The Chemical Brothers - Further

2010-07-07 09:05
 
Further
 

Tom Rowlands and Ed Simons (aka The Chemical Brothers) have been keeping the party going since 1991. They're not likely to turn mainstream pop culture on its head again with another "Setting Sun" or "Block Rockin' Beats" – they’ve had their day in the sun. And Further sounds like a band that’s come to terms with that. In fact, it sounds like a band celebrating the idea. Just look at the album cover. Refreshing, isn’t it?

First single "Escape Velocity" didn’t even chart. Second single "Swoon" could only manage Number 85 in the UK charts. But really, Further sounds like The Chemical Brothers have bypassed the idea of writing singles completely. And why not? They’re not exactly desperate for new fans or universal critical acclaim at this stage, just trying to enjoy what they’re still doing, I’d imagine.

Most of the eight tracks on Further (minus the two iTunes exclusives) are instrumental, and even when there is singing it's Rowland on vocal duty (not some high profile collaborator). Stephanie Dosen turns up for a beautiful guest appearance on opening track "Snow". But overall, Further is surprisingly low-key and uncomplicated, flowing like one euphoric stream of consciousness instead of a collection of disjointed radio hits.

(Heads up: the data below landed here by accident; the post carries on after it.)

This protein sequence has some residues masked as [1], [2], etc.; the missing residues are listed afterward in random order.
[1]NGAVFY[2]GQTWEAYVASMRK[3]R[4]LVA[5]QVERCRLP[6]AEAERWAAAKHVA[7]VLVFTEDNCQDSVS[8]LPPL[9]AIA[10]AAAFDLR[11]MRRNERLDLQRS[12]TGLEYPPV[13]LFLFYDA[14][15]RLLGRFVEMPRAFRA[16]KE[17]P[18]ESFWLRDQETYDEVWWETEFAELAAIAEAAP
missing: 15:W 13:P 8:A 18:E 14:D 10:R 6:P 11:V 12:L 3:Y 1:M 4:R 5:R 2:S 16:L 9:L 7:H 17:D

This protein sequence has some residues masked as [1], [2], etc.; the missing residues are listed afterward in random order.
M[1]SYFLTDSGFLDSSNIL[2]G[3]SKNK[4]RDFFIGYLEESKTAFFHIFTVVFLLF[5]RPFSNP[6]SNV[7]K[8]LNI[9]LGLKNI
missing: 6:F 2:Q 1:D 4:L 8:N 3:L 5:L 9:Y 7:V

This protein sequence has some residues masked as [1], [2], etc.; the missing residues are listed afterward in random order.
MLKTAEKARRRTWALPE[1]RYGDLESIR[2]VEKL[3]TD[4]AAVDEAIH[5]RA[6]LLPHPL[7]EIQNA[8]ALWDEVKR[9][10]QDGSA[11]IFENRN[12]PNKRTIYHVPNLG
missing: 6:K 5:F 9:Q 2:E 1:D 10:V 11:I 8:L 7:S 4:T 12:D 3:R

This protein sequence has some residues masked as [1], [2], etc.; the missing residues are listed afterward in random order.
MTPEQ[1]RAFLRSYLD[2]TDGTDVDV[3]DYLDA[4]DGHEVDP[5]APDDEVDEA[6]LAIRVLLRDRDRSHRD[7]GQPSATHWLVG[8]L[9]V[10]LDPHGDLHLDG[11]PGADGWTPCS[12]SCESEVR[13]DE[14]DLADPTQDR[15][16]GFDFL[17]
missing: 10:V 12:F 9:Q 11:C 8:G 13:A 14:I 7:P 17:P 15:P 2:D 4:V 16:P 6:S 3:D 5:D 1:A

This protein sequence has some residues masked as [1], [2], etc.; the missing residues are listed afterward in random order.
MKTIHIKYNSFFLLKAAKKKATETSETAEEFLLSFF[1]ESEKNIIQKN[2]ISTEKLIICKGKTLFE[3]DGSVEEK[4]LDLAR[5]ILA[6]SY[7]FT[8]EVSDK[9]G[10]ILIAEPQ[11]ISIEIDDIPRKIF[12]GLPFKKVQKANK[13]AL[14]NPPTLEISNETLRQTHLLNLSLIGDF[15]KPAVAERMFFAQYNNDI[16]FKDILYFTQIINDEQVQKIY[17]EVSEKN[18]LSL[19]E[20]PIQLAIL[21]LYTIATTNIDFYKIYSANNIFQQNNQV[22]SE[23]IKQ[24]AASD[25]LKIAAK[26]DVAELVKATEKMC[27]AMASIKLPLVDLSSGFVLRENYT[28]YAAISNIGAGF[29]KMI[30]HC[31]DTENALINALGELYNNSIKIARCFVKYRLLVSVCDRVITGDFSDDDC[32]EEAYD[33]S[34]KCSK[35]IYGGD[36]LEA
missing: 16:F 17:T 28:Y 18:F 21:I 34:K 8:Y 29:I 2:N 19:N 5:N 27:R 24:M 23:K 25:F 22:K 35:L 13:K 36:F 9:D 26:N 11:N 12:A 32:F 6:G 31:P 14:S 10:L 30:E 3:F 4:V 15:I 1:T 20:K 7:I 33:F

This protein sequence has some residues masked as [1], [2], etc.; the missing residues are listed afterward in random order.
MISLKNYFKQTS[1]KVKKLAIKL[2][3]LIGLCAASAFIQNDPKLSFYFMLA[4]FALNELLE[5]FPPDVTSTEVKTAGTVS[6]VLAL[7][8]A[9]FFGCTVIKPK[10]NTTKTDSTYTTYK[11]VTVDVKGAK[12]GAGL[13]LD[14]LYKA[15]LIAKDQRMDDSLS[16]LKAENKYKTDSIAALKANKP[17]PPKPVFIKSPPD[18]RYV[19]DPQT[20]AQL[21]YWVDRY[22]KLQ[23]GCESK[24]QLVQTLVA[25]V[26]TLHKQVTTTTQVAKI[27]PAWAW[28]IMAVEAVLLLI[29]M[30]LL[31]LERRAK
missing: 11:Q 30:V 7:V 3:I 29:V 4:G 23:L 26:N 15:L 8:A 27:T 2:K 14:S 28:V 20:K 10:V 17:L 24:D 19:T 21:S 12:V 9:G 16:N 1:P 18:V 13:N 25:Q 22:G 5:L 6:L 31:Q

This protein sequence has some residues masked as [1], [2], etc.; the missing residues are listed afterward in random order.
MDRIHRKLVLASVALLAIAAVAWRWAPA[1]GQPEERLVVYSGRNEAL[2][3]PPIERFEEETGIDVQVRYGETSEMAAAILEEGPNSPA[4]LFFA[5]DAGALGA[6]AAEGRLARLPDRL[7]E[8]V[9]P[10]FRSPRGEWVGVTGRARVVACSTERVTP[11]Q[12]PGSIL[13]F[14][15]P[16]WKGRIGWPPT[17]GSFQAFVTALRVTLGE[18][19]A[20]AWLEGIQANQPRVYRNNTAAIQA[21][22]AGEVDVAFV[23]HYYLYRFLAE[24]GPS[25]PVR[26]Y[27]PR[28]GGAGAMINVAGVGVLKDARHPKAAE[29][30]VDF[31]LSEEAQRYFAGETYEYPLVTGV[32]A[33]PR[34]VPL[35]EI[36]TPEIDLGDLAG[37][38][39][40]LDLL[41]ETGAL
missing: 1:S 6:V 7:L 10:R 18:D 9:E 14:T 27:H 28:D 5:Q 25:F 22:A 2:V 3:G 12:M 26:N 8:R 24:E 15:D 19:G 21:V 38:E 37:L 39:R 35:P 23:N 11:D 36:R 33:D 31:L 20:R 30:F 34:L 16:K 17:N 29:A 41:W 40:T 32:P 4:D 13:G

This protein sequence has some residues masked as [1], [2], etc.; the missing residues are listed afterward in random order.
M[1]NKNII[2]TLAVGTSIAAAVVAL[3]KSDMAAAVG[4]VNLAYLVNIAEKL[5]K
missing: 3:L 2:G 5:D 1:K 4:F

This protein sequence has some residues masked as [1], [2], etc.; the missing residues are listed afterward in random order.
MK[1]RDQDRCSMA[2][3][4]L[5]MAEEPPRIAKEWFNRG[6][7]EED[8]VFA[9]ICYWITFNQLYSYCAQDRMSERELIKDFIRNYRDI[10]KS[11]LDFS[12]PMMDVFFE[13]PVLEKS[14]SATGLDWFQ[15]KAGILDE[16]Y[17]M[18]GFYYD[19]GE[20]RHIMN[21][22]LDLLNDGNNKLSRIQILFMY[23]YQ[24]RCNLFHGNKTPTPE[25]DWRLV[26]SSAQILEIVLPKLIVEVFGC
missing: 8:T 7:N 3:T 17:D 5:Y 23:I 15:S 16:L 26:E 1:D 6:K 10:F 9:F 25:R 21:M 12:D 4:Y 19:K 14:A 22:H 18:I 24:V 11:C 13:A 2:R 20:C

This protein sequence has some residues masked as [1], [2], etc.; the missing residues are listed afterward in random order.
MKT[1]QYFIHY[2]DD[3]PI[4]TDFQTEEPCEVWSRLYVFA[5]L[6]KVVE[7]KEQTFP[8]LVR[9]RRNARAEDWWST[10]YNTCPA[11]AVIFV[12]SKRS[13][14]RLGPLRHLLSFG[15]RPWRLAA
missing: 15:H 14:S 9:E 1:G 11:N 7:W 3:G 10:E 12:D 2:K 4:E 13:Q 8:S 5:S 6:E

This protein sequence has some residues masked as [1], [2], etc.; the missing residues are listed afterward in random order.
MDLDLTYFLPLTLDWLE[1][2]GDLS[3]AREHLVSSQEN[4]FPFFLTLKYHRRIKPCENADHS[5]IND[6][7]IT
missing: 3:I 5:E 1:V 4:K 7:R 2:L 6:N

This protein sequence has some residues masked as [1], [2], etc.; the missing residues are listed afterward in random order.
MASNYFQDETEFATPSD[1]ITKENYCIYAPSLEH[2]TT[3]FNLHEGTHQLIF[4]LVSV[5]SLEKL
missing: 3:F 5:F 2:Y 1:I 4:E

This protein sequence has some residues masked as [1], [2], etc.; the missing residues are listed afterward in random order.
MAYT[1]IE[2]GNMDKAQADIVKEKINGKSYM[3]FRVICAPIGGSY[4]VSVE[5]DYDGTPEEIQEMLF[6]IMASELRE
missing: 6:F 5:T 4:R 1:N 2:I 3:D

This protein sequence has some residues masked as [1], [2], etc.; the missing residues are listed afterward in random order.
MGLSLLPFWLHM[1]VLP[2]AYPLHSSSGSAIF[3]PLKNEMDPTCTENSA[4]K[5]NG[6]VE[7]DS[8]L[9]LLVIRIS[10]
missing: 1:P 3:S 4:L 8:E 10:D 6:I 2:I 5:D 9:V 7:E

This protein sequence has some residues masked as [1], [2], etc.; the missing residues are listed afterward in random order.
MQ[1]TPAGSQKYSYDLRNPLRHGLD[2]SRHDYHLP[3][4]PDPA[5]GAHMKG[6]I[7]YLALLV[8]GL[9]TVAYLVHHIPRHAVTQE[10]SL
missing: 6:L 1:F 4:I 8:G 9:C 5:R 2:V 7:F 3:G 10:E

And to complement the audio ecstasy, all eight tracks on the album have a corresponding video or visual aid (YouTube them) put together by long-time Chemical Brothers collaborators Adam Smith and Marcus Lyall.

I could have done without track five "Horse Power" (neigh!!!!) but other than that there’s an air of growing-old-with-dignity to the album. When you’re deep in the syrupy synth grooves of "K+D+B" and the ecstatic, Kidofdoom-like refrains of "Wonders of the Deep" (even the title sounds Kidofdoom-ish), you’ll know what I mean.

Rowlands and Simons could have approached stars like Kanye West, Beyoncé and Justin Timberlake. They could have cashed in and gone for broke. Instead, they've made the album they wanted to make. No singles. No gimmicks (except the horse neighing on "Horse Power"). Nothing groundbreaking. Just good, honest dance music for the hell of it.


I wasn't feeling it at first. I kept waiting for something really bombastic to kick in and slam-dunk my attention. Then, after a few listens, I realised the bright lights and fireworks weren’t coming. And slowly, I got into the spacious, chilled out electronic grooves of Further.

Preshen Govender 2010/07/07 4:24 PM
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great music to have sex to
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